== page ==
The session panelists said that sales representatives have faced two big objections from potential residents and their families: safety and isolation. They want to know how the threat from the virus is being handled by the community; and how the community is dealing with the isolation of residents because of the need for infection control.  

The panelists emphasized the importance for salespeople to be transparent and authentic. Sales leads must be nurtured. A soft approach works best. An occasional check in with those who have shown interest in the property has been found to be valuable.  

With restrictions on in-person meetings and tours, virtual tours and zoom conferences have helped sales teams stay in touch with referral sources and prospects.  

Successful sales reps have learned to quickly convert a phone call into a walking tour. “Virtual tours are fun,” noted Bild. “No one will move in without seeing the community.” She added that in some respects a virtual live tour makes it easier for prospects to ask questions.  

Though sales have slowed, marketing executives say that the new residents who have moved in are frailer than those of previous years. Healthier seniors are staying put. The ones who are moving can’t manage at home anymore. However, Grubbs noted an uptick of interest in recent months from seniors looking for independent living units.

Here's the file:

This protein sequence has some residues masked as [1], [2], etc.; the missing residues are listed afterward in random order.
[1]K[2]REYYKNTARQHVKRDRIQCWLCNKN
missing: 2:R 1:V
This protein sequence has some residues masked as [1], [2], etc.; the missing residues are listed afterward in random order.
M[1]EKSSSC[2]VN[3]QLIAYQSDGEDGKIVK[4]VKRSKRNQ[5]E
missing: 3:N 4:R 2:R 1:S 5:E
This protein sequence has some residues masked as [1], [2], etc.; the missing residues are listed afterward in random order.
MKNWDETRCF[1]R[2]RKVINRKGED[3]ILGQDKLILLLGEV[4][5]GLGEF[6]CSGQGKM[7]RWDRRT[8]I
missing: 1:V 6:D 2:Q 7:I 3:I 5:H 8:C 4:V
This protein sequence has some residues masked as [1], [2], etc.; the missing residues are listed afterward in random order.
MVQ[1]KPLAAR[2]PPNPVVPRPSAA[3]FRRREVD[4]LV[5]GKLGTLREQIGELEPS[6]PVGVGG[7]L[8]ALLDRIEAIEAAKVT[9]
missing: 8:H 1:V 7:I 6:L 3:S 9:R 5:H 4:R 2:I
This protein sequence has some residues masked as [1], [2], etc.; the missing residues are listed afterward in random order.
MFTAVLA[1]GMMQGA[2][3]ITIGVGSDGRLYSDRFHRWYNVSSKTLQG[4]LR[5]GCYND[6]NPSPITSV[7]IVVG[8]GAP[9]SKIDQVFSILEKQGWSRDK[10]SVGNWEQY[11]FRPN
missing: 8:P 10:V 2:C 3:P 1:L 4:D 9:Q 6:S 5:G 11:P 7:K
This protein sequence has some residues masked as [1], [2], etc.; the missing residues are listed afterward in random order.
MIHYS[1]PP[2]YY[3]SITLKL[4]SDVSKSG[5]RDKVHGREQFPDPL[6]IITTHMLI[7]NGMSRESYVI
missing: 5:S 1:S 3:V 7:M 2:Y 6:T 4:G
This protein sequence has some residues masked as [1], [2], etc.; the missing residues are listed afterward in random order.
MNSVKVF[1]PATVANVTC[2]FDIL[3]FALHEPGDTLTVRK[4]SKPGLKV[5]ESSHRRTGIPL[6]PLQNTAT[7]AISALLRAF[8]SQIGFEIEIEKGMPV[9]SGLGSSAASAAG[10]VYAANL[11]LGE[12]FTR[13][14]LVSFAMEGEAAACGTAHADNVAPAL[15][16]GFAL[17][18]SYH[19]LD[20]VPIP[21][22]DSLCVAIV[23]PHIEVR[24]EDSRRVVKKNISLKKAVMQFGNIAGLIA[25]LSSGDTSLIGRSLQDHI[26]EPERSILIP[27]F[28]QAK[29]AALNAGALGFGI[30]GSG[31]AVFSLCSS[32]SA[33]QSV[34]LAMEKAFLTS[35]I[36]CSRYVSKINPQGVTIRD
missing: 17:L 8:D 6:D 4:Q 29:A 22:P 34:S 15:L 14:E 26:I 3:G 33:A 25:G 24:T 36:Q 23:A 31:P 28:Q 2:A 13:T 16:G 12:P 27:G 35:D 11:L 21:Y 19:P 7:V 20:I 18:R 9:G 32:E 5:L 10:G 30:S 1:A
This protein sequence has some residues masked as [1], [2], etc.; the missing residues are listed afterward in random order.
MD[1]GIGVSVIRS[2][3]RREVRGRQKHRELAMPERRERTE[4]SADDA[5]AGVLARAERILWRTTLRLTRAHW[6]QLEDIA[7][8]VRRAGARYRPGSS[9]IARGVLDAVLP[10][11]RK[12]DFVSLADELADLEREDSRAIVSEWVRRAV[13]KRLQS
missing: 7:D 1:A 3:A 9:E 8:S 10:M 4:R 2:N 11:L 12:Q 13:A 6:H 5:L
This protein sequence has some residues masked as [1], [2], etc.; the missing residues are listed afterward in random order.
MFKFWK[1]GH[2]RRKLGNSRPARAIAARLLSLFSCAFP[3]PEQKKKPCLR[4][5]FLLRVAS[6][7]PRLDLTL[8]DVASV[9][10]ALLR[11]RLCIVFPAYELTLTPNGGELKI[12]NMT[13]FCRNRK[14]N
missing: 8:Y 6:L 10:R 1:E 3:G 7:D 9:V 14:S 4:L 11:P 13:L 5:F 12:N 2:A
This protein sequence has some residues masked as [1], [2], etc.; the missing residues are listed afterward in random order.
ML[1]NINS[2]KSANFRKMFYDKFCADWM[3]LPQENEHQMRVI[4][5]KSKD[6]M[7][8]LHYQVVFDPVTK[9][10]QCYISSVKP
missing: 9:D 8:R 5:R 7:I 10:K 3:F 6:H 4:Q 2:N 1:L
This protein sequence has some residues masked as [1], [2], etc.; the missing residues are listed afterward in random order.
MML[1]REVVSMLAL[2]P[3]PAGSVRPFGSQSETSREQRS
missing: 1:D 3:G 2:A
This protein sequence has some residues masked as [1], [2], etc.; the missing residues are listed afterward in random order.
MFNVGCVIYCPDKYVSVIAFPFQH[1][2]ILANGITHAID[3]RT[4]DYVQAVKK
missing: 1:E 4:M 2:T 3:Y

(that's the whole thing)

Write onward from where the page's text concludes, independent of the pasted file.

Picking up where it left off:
Marketing executives are revamping advertising campaigns. Video testimonials are finding some success. Property websites should be refreshed, the panelists said. Direct mail is getting another look since more people are at home. Fewer folks are out driving by properties, which can be a big source in inquiries.  

Much of the marketing focus has shifted to social media outlets such as Facebook. People at home are spending a lot of time online. A thoughtfully designed Facebook page can show a vibrant lifestyle in action despite the restrictions, according to Grubbs. Residents can be seen meeting with family outside or engaging in a fun activity.  

Marketing consultant Bild noted that the pandemic has heightened the realization that senior living is still an emotional sale. What drives a new move-in is the connection that the sales team makes with the adult child or resident. “It’s not about the building,” she said.  

Grubbs emphasized the importance of getting back to marketing basics. The goal is to stay in touch with prospects, show genuine concern and follow up on leads.   

Bild agreed. She advised operators to stay on top of leads. “The pandemic has hurt traffic,” she said. “But the traffic that is coming in is legitimate.” She expects demand to resume with the introduction of the vaccine, advising operators to redouble their sales efforts. “Prepare now,” she said.  

About NIC

The National Investment Center for Seniors Housing & Care (NIC) is a nonprofit 501(c)(3) organization whose mission is to support access and choice for America’s seniors by providing data, analytics, and connections that bring together investors and providers.